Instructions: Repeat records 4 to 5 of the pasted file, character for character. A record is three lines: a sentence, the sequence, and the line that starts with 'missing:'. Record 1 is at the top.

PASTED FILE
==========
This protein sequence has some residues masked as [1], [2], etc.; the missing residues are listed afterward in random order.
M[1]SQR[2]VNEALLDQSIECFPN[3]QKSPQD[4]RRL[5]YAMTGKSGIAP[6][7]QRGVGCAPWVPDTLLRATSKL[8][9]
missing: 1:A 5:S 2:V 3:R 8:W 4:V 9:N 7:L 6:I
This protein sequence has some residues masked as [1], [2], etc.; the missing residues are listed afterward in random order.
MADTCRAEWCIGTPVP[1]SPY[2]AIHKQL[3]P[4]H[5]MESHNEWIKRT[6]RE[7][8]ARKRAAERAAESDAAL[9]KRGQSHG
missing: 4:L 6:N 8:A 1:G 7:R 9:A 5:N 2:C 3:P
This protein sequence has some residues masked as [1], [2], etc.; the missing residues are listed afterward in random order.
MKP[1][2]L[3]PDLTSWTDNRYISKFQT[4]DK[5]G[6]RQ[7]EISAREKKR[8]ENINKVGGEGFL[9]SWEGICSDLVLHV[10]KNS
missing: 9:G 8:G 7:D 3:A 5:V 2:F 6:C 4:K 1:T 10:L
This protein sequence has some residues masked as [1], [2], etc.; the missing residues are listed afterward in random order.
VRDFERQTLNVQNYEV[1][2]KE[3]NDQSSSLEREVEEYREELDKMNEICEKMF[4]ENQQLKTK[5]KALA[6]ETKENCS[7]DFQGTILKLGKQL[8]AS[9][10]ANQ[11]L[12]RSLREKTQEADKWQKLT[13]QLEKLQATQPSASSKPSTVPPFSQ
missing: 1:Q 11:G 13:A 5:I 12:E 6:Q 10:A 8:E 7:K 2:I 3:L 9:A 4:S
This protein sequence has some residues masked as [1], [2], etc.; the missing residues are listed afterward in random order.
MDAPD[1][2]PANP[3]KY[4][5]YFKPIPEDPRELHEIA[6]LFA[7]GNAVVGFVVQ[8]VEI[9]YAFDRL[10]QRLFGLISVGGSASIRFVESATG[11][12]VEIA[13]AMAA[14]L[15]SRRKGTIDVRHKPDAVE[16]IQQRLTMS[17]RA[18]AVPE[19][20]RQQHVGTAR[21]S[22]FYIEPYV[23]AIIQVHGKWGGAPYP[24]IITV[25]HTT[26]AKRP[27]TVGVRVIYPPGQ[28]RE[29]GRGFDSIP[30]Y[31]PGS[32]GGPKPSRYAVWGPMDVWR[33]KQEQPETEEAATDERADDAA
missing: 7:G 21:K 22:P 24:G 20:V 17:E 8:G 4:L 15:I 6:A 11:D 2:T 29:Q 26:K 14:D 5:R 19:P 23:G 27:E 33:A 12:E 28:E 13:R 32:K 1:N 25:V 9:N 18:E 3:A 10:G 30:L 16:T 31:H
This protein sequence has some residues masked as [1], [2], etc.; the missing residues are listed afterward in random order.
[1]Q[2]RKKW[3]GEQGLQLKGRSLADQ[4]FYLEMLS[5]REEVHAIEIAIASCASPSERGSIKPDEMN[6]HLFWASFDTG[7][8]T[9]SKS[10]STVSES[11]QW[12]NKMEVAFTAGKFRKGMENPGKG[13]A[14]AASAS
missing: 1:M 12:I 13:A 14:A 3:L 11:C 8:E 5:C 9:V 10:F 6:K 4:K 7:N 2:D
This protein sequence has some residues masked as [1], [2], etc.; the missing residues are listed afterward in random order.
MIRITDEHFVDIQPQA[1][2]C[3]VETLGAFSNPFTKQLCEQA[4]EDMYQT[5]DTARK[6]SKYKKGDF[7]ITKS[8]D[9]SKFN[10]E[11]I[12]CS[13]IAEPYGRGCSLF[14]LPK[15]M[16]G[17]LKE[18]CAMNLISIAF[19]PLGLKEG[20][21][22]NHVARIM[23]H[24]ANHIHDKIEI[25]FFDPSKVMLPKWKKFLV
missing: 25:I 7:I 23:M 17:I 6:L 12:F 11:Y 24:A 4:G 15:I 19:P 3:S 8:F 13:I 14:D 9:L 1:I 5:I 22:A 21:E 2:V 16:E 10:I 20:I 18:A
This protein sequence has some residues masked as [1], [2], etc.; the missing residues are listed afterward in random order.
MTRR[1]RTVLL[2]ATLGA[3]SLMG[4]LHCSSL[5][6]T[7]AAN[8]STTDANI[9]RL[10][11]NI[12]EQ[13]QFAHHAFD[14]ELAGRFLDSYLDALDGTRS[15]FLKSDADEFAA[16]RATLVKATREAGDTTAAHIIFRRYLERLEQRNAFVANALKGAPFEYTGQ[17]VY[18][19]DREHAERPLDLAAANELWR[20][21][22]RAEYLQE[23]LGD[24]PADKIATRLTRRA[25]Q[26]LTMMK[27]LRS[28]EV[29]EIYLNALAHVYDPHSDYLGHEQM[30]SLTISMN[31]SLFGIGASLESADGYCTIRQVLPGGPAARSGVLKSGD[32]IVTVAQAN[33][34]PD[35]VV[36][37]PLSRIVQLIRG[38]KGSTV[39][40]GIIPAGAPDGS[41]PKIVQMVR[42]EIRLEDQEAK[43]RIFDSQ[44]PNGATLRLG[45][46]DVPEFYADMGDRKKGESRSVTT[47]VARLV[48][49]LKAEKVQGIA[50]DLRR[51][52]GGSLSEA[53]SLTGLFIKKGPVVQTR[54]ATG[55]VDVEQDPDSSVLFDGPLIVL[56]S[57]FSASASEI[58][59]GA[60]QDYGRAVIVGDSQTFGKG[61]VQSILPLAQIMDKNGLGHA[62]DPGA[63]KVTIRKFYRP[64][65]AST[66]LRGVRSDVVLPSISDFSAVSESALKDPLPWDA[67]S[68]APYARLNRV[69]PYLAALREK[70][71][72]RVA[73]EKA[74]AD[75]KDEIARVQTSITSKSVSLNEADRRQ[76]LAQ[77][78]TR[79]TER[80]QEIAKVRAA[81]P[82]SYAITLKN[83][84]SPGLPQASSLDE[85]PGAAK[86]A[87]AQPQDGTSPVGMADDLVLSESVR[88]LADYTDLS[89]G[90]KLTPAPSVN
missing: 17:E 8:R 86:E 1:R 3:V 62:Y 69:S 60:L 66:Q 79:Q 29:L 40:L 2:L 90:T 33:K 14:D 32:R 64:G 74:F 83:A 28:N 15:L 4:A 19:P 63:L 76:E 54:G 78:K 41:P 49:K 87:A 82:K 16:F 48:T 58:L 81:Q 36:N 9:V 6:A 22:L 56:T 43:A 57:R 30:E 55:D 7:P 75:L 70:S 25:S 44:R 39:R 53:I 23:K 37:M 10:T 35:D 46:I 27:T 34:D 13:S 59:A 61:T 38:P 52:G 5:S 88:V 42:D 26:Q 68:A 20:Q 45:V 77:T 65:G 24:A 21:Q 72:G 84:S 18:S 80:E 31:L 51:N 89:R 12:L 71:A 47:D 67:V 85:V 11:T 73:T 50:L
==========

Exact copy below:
This protein sequence has some residues masked as [1], [2], etc.; the missing residues are listed afterward in random order.
VRDFERQTLNVQNYEV[1][2]KE[3]NDQSSSLEREVEEYREELDKMNEICEKMF[4]ENQQLKTK[5]KALA[6]ETKENCS[7]DFQGTILKLGKQL[8]AS[9][10]ANQ[11]L[12]RSLREKTQEADKWQKLT[13]QLEKLQATQPSASSKPSTVPPFSQ
missing: 1:Q 11:G 13:A 5:I 12:E 6:Q 10:A 8:E 7:K 2:I 3:L 9:A 4:S
This protein sequence has some residues masked as [1], [2], etc.; the missing residues are listed afterward in random order.
MDAPD[1][2]PANP[3]KY[4][5]YFKPIPEDPRELHEIA[6]LFA[7]GNAVVGFVVQ[8]VEI[9]YAFDRL[10]QRLFGLISVGGSASIRFVESATG[11][12]VEIA[13]AMAA[14]L[15]SRRKGTIDVRHKPDAVE[16]IQQRLTMS[17]RA[18]AVPE[19][20]RQQHVGTAR[21]S[22]FYIEPYV[23]AIIQVHGKWGGAPYP[24]IITV[25]HTT[26]AKRP[27]TVGVRVIYPPGQ[28]RE[29]GRGFDSIP[30]Y[31]PGS[32]GGPKPSRYAVWGPMDVWR[33]KQEQPETEEAATDERADDAA
missing: 7:G 21:K 22:P 24:G 20:V 17:E 8:G 4:L 15:I 6:A 11:D 2:T 29:Q 26:K 14:D 5:R 19:P 23:G 27:E 33:A 12:E 28:E 13:R 32:K 1:N 25:V 9:N 18:E 3:A 10:G 30:L 16:T 31:H